It is not easy to decide on the best course of action to take under the circumstances, and the authorities had to act fast and move discreetly such that they do not cause any unnecessary alarm and panic among the passengers. But it does lead one to wonder if the standard procedure should not be to evacuate passengers and crew from the plane and isolate them in a holding room, where they may be frisked and questioned as necessary. Isn’t the safety of passengers and crew the top priority? Heaven forbid that something untoward should happen with all the passengers and crew still on board!

In the case of SQ001, the aircraft was moved to a relatively secluded part of the airport, and passengers were not told about the threat but that there was an issue at the boarding gate. Baggage was subject to additional security screening, the first bags arriving on the claim belt more than three hours after the plane had landed. But that was to be expected. Noting that security procedures may contain sensitive information and access to them may be limited for obvious reasons, travellers will have to rest assured that the authorities to the best of their knowledge understand their priorities.

Changi Airport feels the heat

Courtesy Changi Airport Group

Courtesy Changi Airport Group

Singapore Changi Airport is feeling the heat of competition, which has pressured the world’s best airport (Skytrax survey 2015) to cut airport charges for airlines and introduce incentives for ground agents. The airport admits to the increased competition posed by airports such as Hong Kong International (HKIA) and Dubai International.

Airlines operating large aircraft (weighing over 360 tonnes) can expect discounted landing fees of up to 5% from May, in addition to existing rebates of 50% for long haul flights of more than nine hours which will continue to be in force until Mar 31 next year. Current discounts of 50% on aircraft parking and 15% on aerobridge charges will also be extended to Mar 31 2017.

Interestingly, the slate of concessions will benefit not only the airlines but also ground handlers and transit travellers.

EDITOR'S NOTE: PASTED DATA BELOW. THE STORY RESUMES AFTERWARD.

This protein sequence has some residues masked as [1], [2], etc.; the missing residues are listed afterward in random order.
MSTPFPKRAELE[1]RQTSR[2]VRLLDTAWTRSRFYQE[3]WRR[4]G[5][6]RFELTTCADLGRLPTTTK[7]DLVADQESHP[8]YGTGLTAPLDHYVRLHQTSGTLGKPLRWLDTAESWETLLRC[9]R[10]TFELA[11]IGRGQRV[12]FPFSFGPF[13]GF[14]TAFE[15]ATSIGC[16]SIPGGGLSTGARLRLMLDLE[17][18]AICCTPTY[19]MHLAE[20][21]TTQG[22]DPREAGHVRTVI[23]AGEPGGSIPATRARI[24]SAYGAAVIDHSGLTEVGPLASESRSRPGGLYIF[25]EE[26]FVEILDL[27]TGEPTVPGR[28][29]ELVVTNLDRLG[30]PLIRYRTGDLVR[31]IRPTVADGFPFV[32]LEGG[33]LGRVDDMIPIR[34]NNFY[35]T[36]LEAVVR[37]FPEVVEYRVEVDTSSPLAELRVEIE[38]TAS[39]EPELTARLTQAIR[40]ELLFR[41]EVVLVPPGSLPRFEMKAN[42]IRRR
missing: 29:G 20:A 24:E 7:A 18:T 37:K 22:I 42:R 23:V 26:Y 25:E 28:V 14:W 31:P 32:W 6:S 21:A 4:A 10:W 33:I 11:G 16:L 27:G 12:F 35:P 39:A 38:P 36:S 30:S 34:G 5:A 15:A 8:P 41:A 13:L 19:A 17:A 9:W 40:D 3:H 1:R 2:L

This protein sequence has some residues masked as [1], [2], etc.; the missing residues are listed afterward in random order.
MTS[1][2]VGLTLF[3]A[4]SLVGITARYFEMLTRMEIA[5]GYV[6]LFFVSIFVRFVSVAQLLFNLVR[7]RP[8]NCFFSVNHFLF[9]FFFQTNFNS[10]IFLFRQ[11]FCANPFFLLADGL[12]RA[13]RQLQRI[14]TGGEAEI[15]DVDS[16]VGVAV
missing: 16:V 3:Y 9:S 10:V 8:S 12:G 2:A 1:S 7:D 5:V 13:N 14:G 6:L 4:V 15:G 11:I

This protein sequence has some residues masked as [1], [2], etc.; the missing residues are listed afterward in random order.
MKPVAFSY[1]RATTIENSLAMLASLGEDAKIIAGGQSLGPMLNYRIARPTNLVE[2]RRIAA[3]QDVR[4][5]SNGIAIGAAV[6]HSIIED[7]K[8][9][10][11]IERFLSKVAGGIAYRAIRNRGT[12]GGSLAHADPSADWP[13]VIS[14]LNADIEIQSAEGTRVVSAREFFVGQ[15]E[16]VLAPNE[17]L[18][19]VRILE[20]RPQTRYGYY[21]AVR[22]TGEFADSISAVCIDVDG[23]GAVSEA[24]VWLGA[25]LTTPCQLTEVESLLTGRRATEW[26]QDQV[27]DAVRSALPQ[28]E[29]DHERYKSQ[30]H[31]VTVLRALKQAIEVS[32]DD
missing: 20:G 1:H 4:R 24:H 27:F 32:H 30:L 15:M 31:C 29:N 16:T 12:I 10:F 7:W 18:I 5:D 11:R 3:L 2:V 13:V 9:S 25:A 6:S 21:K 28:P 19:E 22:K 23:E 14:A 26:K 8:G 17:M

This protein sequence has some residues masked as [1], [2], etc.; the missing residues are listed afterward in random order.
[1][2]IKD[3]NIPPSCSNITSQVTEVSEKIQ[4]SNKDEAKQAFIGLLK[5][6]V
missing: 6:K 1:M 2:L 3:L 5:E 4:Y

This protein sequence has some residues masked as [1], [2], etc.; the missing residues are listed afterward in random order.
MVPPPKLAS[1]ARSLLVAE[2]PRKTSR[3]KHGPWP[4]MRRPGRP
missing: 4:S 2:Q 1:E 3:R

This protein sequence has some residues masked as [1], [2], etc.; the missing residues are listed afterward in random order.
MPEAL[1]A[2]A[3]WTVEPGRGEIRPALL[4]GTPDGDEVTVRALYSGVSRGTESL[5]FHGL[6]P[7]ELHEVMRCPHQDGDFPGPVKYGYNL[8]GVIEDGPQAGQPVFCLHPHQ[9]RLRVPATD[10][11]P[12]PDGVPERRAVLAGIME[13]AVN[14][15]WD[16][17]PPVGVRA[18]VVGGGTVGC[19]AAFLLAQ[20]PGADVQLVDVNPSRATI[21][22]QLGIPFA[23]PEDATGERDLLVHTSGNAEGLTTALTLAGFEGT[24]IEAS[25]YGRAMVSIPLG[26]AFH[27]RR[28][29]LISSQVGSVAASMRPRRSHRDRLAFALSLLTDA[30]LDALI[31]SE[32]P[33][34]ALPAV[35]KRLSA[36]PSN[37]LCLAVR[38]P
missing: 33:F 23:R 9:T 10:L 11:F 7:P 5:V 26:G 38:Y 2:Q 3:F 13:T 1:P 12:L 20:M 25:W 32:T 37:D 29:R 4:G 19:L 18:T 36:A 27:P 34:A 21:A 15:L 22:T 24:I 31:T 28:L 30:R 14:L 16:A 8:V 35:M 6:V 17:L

Handling companies Singapore Airport Terminal Services and Dnata (previously Changi International Airport Services) will enjoy a 20 per cent rebate on flight catering franchise fees and a similar discount for ground-handling fees from May until Mar 31, 2017.

Transit passengers will pay a lower passenger service fee from July 1, a hefty reduction from S$9 (US$6.82) to S$3. Departing passengers pay a fee of $S34.

Changi Airport Group (CAG) chief executive officer Lee Seow Hiang said: “Changi Airport’s success is very much dependant on the contributions of our airport partners, including airlines and ground handlers. Notwithstanding lower fuel prices, the operating environment in the near-term remains challenging for the region’s airline industry. Likewise, there are also tough conditions for our ground handlers. They face severe manpower constraints which may affect their ability to maintain the high level of service and efficiency expected by airlines and their passengers.”

A good case no doubt of landlord and agents working closely together to the benefit of users, but very clearly, this is about the survival of the airport Changi. Mr Lee added, “We work with them to achieve success and growth of their operations at Changi Airport.”